The Dangers of Soda
Over the last few years, the consumption of soda by kids, teens, and young adults has increased dramatically. These days it seems like everybody prefers to drink things that are sugary and acidic. What is important to realize is that these drinks offer no benefits to oral health (or health in general). According to reports the average person drinks around 16 ounces of soda a day which equates to 53 gallons of soda a year. Consuming 53 gallons of liquids filled with acids and sugar will repeatedly expose teeth to sugar, fueling decay.
Harmfulness of Soda on your Teeth
Soda harms teeth by directly exposing them to acid and by feeding acid-producing bacteria. Erosion occurs when acid breaks down tooth enamel, leaving the sensitive dentin layer with less protection. This makes teeth more sensitive to hot and cold, resulting in frequent toothaches. The sugars in soda also allow bacteria to multiply and produce acid as their waste product. This acid gets trapped in plaque, causing it to wear away at enamel over an extended period.
How to limit the damage from Soda
There are ways you can help to limit the damage caused by soda and better protect your teeth. Moderation is important so drinking no more than 12 Oz of soda a day and increasing your water intake will limit the amount of acid that is on your teeth. Drinking soda with a straw will help to prevent soda from being in direct contact with your enamel. The best way to get the acid and sugar off is to brush your teeth 25-30 minutes after drinking. If brushing is not an option, rinsing your mouth with water will help to dilute the acid and sugar.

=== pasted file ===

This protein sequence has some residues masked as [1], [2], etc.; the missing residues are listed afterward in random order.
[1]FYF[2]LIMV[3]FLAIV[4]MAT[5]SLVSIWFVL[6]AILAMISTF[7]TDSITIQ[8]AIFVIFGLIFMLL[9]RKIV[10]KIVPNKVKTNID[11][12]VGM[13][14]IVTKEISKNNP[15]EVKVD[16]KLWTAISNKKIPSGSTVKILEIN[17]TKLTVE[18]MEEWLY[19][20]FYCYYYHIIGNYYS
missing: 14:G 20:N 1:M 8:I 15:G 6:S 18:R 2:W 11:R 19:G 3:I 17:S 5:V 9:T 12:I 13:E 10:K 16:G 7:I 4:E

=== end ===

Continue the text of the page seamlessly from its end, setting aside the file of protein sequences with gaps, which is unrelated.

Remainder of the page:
Alternatives to Soda
Healthy alternatives to soda are milk and water. Water helps to rinse away bacteria, acid, and sugar that may still be on your teeth. It has zero calories and helps to restore pH balance in your mouth and produce more saliva. Drinking milk also offers plenty of health benefits including calcium which strengthens your bones and teeth. The protein found in milk called casein helps to shield enamel and resist cavities and erosion. Just remember that milk also contains some sugars that will need to be brushed away.
Good oral hygiene starts with being cautious of the things you eat and drink. Consuming soda in moderation and keeping your teeth clean will help to prevent damage to your teeth.